March 04, 2010, 8:29 PM — My husband's first career was "professional photographer" and he built his first darkroom as a teenager. That explains why my garage has boxes upon boxes of slides and negatives. Many negatives are in larger formats (we still have the 8x10" view camera too), but I think I could build a tree fort with yellow boxes of Kodak slides. Who needs Legos?
Having the slides is one thing. Getting them into a useful format — by which, of course, I mean, onto digital storage — is another matter. However, while apparently you can get a basic flatbed scanner for two boxtops and and a rookie baseball trading card, slide scanners traditionally have been expensive. Certainly they have been in my "too much to spend right now" category, given that there was no urgent reason to capture my 1983 vacation photos. Plus, I wasn't sure whether the process would be easy enough that I'd actually do the work to scan in the pictures. Would a slide scanner be like the music gizmo I got to play my vinyl albums and record them digitally? I knew that this would have to be disgustingly easy or it never would be done.
As a result, I was very happy to be offered a loaner of the brand-new Plustek OpticFilm 7600i SE scanner (I have to send back the unit, whose list price is $589), because it let me figure out the scope of the equipment and to weigh its value. My short summary is: The scanner is okay, perhaps better than okay. But I probably never will know what it's capable of, because the software dreadfully needs an upgrade, at least for Mac users.
The hardware first. The scanner itself is the size of a loaf of bread, though heftier (the company includes a carrying case, but I can't fathom why; you'll want to set this down on a desk). You load up the slides or 35mm negatives in one of two provided carriers, each of which accommodate four photos. (I experimented only with the slides, as I found those boxes first; most of my negatives are larger.) These carriers look like the machine is prepared to auto-feed and -scan all four images at one fell swoop, and maybe it is... but I never found documentation to support that, despite buttons labeled "quick scan" and "intelliscan" on the front.
The scanner has a USB 2.0 interface and will scan in increments up to 7200x7200 dpi. They can be used with both Windows and Macintosh computers; I'm primarily a Mac girl though I also have an aging Windows XP notebook; I used the scanner with both. Apparently there's also a plug-in for PhotoShop, which I didn't try.
Everything is accomplished through software, primarily a SilverFastSEPlus application that operates sort-of-the-same on both Mac and PC. And it's where the unit really falls short, because this is inherently a "user interface" product. The software is too complicated for mere mortals like myself (who would prefer to tell the Mac, "Please just scan into iPhoto and be done with it") and it is not detailed enough for my still photo-snob husband. Without doubt, the software is far beyond the capabilities of my photography-enthusiast sister. Admittedly, she can't figure out how to use Flickr, but she spends money on camera equipment the way I spend it on chocolate, and she's the person that the company (or the OEM who made the software) ought to imagine as the primary user. Granted, the company says this model is "geared toward advanced amateurs, prosumers and professional photographers looking for the ultimate in control over the film and slide imaging process" but it gosh, it ought to be simpler than this. (The OpticFilm 7600i SE, at $369, is apparently meant for novices.)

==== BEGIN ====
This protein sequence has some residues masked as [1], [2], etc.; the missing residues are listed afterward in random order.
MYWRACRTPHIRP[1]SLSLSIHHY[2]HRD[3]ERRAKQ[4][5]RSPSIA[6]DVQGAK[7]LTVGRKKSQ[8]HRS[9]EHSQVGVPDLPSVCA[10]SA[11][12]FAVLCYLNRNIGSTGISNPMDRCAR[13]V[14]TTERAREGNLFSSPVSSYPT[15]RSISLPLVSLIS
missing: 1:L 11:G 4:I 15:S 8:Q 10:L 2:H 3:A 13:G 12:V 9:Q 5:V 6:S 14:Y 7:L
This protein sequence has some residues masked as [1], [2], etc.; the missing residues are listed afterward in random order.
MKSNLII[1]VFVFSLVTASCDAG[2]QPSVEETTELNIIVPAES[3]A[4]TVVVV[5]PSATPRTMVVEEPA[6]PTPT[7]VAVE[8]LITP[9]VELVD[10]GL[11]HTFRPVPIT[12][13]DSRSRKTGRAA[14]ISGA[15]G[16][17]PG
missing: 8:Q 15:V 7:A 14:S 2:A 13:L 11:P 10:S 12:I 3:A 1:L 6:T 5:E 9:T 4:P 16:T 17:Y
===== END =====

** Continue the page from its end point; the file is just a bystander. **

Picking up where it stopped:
To its credit, the software does have easy drop-down settings to let you scan the image with settings suitable for skin tones, or landscape, or evening. You're also given a hint of how much hard disk space you're about to use up; a 7200 dpi image uses 146MB, which is overkill for my snapshots but suitable for a wedding photo. If you want to fiddle with the densitometer or brightness at this point, you can certainly do so. Personally I was just as happy to leave the image manipulation to iPhoto, PhotoShop Elements, or my husband's copy of PhotoShop.
Enough whining. Does it do the job? Without hesitation: Yes. It takes a while to scan each image (especially at 7200 dpi) but the image quality is excellent. The press materials promised that the scanner has IR dust and scratch removal, and I found it did a decent-to-excellent job with my ancient slides. They still required some cleanup in my photo-software-of-choice, which is to be expected. (And yes, iPhoto gets along with the results. I saved all the images in a single directory, then told iPhoto to import to its library. I now have plenty of ammunition for my high school Facebook photo albums.)
However, this isn't the slide and negative scanner of my dreams. It's a project waiting to happen, and I fear that the stack of slide boxes will not diminish as rapidly as I had hoped. There's no way to tell the scanner, "Scan in four at a time, and let me know when you're done, wouldya?" I can't reasonably expect to give the equipment a box of slides and come back in the morning to a nice neat directory of images... but the process is as tedious as flatbed OCR once was. I had — perhaps unreasonably — hoped for more.
The reviewer's triage is: When the company wants its hardware back, how hard do they have to work to pry it out of my hands? I like this scanner, and I wouldn't mind keeping it. But I won't cry about stuffing it back in its box and returning it to the company. On a one-to-five-star scale, I give this scanner three stars. If the software is improved, it easily would be four, perhaps even five.